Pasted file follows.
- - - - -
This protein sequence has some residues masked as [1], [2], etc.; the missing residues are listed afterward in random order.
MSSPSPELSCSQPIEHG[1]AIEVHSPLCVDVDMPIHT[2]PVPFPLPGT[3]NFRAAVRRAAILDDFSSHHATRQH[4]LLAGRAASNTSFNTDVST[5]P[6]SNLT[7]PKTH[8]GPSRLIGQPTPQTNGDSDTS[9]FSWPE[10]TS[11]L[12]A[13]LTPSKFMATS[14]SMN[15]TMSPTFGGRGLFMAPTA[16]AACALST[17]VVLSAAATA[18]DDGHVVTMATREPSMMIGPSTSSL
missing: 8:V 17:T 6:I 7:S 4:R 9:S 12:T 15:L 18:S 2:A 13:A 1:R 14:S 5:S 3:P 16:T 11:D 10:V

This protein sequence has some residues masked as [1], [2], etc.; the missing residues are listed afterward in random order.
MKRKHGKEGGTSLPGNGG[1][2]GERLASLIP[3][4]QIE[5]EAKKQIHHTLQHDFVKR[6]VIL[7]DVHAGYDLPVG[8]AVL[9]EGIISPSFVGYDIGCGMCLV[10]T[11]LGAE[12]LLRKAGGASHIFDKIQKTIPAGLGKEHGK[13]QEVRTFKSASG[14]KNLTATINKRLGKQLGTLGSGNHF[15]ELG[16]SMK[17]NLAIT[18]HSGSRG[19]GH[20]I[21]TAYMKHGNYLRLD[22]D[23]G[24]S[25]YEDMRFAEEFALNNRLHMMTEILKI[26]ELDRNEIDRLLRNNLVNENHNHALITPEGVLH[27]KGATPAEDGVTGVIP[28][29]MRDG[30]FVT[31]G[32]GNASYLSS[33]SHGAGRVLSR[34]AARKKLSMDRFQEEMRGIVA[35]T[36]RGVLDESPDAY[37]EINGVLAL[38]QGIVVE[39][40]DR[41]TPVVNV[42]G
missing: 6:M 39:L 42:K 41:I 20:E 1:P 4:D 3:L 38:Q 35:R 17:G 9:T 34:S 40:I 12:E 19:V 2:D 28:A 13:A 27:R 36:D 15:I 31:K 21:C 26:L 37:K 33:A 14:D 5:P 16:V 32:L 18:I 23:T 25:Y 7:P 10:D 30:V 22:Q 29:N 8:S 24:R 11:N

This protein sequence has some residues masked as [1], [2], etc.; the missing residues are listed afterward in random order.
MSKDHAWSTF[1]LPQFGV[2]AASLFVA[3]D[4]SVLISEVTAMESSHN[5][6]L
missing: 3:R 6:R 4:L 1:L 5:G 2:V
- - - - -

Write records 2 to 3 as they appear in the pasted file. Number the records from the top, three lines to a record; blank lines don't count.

This protein sequence has some residues masked as [1], [2], etc.; the missing residues are listed afterward in random order.
MKRKHGKEGGTSLPGNGG[1][2]GERLASLIP[3][4]QIE[5]EAKKQIHHTLQHDFVKR[6]VIL[7]DVHAGYDLPVG[8]AVL[9]EGIISPSFVGYDIGCGMCLV[10]T[11]LGAE[12]LLRKAGGASHIFDKIQKTIPAGLGKEHGK[13]QEVRTFKSASG[14]KNLTATINKRLGKQLGTLGSGNHF[15]ELG[16]SMK[17]NLAIT[18]HSGSRG[19]GH[20]I[21]TAYMKHGNYLRLD[22]D[23]G[24]S[25]YEDMRFAEEFALNNRLHMMTEILKI[26]ELDRNEIDRLLRNNLVNENHNHALITPEGVLH[27]KGATPAEDGVTGVIP[28][29]MRDG[30]FVT[31]G[32]GNASYLSS[33]SHGAGRVLSR[34]AARKKLSMDRFQEEMRGIVA[35]T[36]RGVLDESPDAY[37]EINGVLAL[38]QGIVVE[39][40]DR[41]TPVVNV[42]G
missing: 6:M 39:L 42:K 41:I 20:E 1:P 4:D 3:L 38:Q 35:R 17:G 9:T 34:S 40:I 12:E 19:V 2:D 28:A 13:A 27:R 36:D 15:I 31:K 21:C 26:L 37:K 33:A 14:D 5:P 16:V 32:L 18:I 23:T 25:Y 7:P 10:D 30:V 22:Q 29:N 8:S 24:R 11:N

This protein sequence has some residues masked as [1], [2], etc.; the missing residues are listed afterward in random order.
MSKDHAWSTF[1]LPQFGV[2]AASLFVA[3]D[4]SVLISEVTAMESSHN[5][6]L
missing: 3:R 6:R 4:L 1:L 5:G 2:V